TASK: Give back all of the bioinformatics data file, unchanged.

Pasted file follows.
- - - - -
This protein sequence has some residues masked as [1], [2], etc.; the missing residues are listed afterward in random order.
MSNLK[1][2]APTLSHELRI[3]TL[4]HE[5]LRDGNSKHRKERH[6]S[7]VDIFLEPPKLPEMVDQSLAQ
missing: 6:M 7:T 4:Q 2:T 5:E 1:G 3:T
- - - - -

This protein sequence has some residues masked as [1], [2], etc.; the missing residues are listed afterward in random order.
MSNLK[1][2]APTLSHELRI[3]TL[4]HE[5]LRDGNSKHRKERH[6]S[7]VDIFLEPPKLPEMVDQSLAQ
missing: 6:M 7:T 4:Q 2:T 5:E 1:G 3:T